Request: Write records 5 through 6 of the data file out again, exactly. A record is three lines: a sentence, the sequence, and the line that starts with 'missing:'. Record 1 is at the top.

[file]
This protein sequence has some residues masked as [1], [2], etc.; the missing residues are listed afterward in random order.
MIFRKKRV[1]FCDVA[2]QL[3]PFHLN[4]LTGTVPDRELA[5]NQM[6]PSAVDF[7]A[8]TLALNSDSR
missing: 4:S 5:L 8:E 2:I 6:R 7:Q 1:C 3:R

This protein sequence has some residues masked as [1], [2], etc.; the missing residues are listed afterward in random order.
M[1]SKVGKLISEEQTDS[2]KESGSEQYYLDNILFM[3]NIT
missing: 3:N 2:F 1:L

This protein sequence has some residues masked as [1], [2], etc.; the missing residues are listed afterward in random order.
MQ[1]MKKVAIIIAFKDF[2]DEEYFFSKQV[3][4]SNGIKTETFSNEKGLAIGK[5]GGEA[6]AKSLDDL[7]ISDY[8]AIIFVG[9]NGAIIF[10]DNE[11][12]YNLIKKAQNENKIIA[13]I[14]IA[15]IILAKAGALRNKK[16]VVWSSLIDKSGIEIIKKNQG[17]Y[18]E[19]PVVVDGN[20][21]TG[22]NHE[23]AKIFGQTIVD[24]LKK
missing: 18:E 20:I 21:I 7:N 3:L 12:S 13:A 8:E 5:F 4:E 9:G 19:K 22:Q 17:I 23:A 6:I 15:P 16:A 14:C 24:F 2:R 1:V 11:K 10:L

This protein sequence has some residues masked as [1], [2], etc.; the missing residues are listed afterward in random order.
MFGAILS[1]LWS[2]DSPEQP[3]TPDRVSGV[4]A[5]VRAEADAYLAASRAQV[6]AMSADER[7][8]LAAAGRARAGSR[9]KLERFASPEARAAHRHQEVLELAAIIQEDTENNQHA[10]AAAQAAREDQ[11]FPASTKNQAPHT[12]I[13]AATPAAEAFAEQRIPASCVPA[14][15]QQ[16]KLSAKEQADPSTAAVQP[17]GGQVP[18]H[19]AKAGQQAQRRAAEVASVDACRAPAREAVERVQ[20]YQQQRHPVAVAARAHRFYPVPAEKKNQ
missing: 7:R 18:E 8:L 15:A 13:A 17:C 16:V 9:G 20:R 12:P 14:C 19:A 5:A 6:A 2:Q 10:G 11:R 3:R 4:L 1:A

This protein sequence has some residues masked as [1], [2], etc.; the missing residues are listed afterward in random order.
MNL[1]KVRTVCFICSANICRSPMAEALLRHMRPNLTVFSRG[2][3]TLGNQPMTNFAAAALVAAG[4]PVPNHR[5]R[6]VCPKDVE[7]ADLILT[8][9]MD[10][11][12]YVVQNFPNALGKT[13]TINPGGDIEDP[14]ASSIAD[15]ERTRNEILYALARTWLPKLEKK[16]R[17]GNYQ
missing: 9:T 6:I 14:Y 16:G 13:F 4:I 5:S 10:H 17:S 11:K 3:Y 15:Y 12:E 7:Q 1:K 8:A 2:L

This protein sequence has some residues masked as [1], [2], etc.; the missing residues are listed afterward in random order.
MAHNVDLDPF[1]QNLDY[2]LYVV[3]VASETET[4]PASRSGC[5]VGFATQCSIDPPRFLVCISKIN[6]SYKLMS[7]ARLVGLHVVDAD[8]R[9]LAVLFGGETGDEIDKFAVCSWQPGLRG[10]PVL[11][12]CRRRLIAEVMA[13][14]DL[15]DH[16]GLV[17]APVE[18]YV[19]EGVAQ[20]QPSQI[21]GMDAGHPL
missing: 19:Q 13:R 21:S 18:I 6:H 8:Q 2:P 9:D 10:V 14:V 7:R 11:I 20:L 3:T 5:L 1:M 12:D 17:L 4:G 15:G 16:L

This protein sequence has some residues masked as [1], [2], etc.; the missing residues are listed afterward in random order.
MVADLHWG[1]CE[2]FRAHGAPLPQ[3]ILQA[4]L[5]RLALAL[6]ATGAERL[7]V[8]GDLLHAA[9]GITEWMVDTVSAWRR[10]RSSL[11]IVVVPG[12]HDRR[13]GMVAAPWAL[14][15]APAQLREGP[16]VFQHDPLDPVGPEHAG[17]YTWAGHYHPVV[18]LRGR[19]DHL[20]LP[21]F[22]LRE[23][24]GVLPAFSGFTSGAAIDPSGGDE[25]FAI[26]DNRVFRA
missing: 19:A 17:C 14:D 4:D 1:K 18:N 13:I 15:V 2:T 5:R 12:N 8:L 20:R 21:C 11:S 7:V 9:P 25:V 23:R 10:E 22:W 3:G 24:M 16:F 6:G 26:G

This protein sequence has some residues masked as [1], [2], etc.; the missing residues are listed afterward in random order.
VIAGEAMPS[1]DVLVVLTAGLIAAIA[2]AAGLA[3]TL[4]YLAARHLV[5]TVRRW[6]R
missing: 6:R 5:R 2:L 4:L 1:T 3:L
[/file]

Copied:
This protein sequence has some residues masked as [1], [2], etc.; the missing residues are listed afterward in random order.
MNL[1]KVRTVCFICSANICRSPMAEALLRHMRPNLTVFSRG[2][3]TLGNQPMTNFAAAALVAAG[4]PVPNHR[5]R[6]VCPKDVE[7]ADLILT[8][9]MD[10][11][12]YVVQNFPNALGKT[13]TINPGGDIEDP[14]ASSIAD[15]ERTRNEILYALARTWLPKLEKK[16]R[17]GNYQ
missing: 9:T 6:I 14:Y 16:G 13:F 4:I 5:S 10:H 17:S 11:K 3:Y 15:Y 12:E 7:Q 1:K 8:A 2:L

This protein sequence has some residues masked as [1], [2], etc.; the missing residues are listed afterward in random order.
MAHNVDLDPF[1]QNLDY[2]LYVV[3]VASETET[4]PASRSGC[5]VGFATQCSIDPPRFLVCISKIN[6]SYKLMS[7]ARLVGLHVVDAD[8]R[9]LAVLFGGETGDEIDKFAVCSWQPGLRG[10]PVL[11][12]CRRRLIAEVMA[13][14]DL[15]DH[16]GLV[17]APVE[18]YV[19]EGVAQ[20]QPSQI[21]GMDAGHPL
missing: 19:Q 13:R 21:S 18:I 6:H 8:Q 2:P 9:D 10:V 14:V 7:R 11:I 20:L 3:T 5:L 1:M 12:D 17:L 4:G 15:G 16:L